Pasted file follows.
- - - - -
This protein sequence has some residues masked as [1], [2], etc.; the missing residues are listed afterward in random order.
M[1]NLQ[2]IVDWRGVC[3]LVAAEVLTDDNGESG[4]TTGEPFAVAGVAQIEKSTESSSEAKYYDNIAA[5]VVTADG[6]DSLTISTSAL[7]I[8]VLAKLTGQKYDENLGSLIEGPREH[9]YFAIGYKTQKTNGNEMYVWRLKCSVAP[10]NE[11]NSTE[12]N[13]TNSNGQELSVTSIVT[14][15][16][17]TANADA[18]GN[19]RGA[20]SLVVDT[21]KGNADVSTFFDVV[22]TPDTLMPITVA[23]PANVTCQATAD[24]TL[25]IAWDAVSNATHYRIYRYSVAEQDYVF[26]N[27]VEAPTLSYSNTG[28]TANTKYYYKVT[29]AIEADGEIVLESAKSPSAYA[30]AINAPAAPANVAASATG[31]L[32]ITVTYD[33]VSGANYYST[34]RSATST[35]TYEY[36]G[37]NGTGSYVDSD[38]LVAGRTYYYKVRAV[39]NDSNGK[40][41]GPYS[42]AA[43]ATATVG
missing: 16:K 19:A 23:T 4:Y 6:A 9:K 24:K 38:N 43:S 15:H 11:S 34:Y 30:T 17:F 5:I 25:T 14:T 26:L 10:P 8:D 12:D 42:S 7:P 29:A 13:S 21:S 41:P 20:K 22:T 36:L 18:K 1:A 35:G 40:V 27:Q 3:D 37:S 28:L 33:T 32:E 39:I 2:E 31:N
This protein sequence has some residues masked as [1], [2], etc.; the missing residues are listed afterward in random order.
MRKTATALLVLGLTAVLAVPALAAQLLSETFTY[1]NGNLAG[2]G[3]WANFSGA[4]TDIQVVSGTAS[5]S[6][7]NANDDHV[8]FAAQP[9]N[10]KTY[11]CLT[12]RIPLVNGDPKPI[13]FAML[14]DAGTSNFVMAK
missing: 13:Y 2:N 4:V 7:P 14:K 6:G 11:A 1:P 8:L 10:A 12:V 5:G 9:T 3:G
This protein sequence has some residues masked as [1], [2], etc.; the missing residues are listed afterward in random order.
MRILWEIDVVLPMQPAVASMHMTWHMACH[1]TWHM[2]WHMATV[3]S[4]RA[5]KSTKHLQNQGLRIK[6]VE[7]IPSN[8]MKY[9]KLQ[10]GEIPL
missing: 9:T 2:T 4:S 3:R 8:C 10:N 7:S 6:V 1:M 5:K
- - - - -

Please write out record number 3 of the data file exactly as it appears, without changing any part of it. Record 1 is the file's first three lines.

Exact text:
This protein sequence has some residues masked as [1], [2], etc.; the missing residues are listed afterward in random order.
MRILWEIDVVLPMQPAVASMHMTWHMACH[1]TWHM[2]WHMATV[3]S[4]RA[5]KSTKHLQNQGLRIK[6]VE[7]IPSN[8]MKY[9]KLQ[10]GEIPL
missing: 9:T 2:T 4:S 3:R 8:C 10:N 7:S 6:V 1:M 5:K